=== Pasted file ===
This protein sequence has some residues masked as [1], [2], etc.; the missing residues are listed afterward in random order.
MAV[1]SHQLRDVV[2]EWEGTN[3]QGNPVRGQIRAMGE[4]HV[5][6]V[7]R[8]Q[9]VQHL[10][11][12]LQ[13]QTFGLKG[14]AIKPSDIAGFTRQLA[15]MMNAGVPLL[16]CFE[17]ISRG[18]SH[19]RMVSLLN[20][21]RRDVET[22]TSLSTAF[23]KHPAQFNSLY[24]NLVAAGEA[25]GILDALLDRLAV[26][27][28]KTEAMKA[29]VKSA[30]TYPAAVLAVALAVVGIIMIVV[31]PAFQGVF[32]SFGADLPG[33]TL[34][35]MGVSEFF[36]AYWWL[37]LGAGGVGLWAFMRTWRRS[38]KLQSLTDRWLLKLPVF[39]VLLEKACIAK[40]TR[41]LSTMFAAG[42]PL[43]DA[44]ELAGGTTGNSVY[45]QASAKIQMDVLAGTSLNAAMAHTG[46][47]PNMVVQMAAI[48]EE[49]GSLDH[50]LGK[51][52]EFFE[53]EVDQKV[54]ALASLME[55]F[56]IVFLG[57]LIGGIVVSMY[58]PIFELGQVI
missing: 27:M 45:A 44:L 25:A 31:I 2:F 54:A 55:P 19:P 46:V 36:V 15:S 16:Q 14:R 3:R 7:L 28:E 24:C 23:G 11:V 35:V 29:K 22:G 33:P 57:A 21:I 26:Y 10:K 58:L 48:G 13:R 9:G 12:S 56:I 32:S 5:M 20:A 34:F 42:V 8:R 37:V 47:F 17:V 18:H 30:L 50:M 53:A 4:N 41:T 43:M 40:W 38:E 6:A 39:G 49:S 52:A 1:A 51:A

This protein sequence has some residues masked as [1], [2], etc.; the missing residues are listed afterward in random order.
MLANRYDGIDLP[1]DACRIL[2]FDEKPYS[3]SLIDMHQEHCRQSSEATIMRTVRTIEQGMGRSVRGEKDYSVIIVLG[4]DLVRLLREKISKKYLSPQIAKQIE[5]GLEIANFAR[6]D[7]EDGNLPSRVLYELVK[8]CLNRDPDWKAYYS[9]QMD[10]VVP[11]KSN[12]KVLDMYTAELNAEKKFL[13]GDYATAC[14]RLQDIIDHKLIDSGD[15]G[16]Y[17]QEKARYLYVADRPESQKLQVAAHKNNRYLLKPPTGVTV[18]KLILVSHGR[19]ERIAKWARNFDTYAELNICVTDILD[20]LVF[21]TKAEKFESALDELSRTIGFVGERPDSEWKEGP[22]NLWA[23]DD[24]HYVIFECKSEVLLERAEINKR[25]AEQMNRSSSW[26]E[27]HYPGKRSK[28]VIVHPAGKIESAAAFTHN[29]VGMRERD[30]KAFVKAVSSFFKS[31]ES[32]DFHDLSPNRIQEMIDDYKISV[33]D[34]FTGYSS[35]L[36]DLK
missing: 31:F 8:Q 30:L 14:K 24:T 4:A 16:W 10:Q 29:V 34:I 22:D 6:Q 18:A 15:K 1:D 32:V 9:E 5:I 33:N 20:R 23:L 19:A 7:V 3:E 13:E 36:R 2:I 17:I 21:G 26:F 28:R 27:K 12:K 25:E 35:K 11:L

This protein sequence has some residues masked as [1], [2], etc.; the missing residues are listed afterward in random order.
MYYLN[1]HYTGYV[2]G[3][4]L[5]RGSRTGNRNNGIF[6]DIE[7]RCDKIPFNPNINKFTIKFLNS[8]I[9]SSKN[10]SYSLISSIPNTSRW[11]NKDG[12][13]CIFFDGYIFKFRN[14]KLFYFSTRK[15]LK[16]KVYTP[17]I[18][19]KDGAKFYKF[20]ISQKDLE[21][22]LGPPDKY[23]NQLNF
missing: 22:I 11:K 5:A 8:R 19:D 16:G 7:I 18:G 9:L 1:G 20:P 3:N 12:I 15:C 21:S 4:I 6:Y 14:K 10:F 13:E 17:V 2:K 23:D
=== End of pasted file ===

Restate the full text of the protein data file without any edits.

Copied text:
This protein sequence has some residues masked as [1], [2], etc.; the missing residues are listed afterward in random order.
MAV[1]SHQLRDVV[2]EWEGTN[3]QGNPVRGQIRAMGE[4]HV[5][6]V[7]R[8]Q[9]VQHL[10][11][12]LQ[13]QTFGLKG[14]AIKPSDIAGFTRQLA[15]MMNAGVPLL[16]CFE[17]ISRG[18]SH[19]RMVSLLN[20][21]RRDVET[22]TSLSTAF[23]KHPAQFNSLY[24]NLVAAGEA[25]GILDALLDRLAV[26][27][28]KTEAMKA[29]VKSA[30]TYPAAVLAVALAVVGIIMIVV[31]PAFQGVF[32]SFGADLPG[33]TL[34][35]MGVSEFF[36]AYWWL[37]LGAGGVGLWAFMRTWRRS[38]KLQSLTDRWLLKLPVF[39]VLLEKACIAK[40]TR[41]LSTMFAAG[42]PL[43]DA[44]ELAGGTTGNSVY[45]QASAKIQMDVLAGTSLNAAMAHTG[46][47]PNMVVQMAAI[48]EE[49]GSLDH[50]LGK[51][52]EFFE[53]EVDQKV[54]ALASLME[55]F[56]IVFLG[57]LIGGIVVSMY[58]PIFELGQVI
missing: 27:M 45:A 44:L 25:A 31:I 2:F 54:A 55:P 19:P 46:V 36:V 15:S 16:Q 14:R 3:R 7:L 28:E 24:C 23:G 11:V 35:V 29:K 22:G 33:P 57:A 21:I 26:Y 10:K 58:L 48:G 13:R 9:G 12:S 56:I 32:S 5:M 20:A 34:F 42:V 8:R 37:V 47:F 17:V 18:H 30:L 50:M 53:A 4:N 41:T 43:M 40:W 38:E 6:A 39:G 49:S 52:A 1:A 51:A

This protein sequence has some residues masked as [1], [2], etc.; the missing residues are listed afterward in random order.
MLANRYDGIDLP[1]DACRIL[2]FDEKPYS[3]SLIDMHQEHCRQSSEATIMRTVRTIEQGMGRSVRGEKDYSVIIVLG[4]DLVRLLREKISKKYLSPQIAKQIE[5]GLEIANFAR[6]D[7]EDGNLPSRVLYELVK[8]CLNRDPDWKAYYS[9]QMD[10]VVP[11]KSN[12]KVLDMYTAELNAEKKFL[13]GDYATAC[14]RLQDIIDHKLIDSGD[15]G[16]Y[17]QEKARYLYVADRPESQKLQVAAHKNNRYLLKPPTGVTV[18]KLILVSHGR[19]ERIAKWARNFDTYAELNICVTDILD[20]LVF[21]TKAEKFESALDELSRTIGFVGERPDSEWKEGP[22]NLWA[23]DD[24]HYVIFECKSEVLLERAEINKR[25]AEQMNRSSSW[26]E[27]HYPGKRSK[28]VIVHPAGKIESAAAFTHN[29]VGMRERD[30]KAFVKAVSSFFKS[31]ES[32]DFHDLSPNRIQEMIDDYKISV[33]D[34]FTGYSS[35]L[36]DLK
missing: 31:F 8:Q 30:L 14:K 24:T 4:A 16:W 10:Q 29:V 34:I 22:D 6:Q 18:A 15:K 1:D 32:V 9:E 5:I 33:N 20:R 23:L 19:A 7:V 3:E 13:E 36:R 2:I 17:I 21:G 26:F 28:R 27:K 12:K 25:E 35:K 11:L

This protein sequence has some residues masked as [1], [2], etc.; the missing residues are listed afterward in random order.
MYYLN[1]HYTGYV[2]G[3][4]L[5]RGSRTGNRNNGIF[6]DIE[7]RCDKIPFNPNINKFTIKFLNS[8]I[9]SSKN[10]SYSLISSIPNTSRW[11]NKDG[12][13]CIFFDGYIFKFRN[14]KLFYFSTRK[15]LK[16]KVYTP[17]I[18][19]KDGAKFYKF[20]ISQKDLE[21][22]LGPPDKY[23]NQLNF
missing: 22:I 11:K 5:A 8:R 19:D 16:G 7:I 18:G 9:L 1:G 20:P 3:N 12:I 15:C 21:S 4:I 6:Y 14:K 10:F 13:E 17:V 2:K 23:D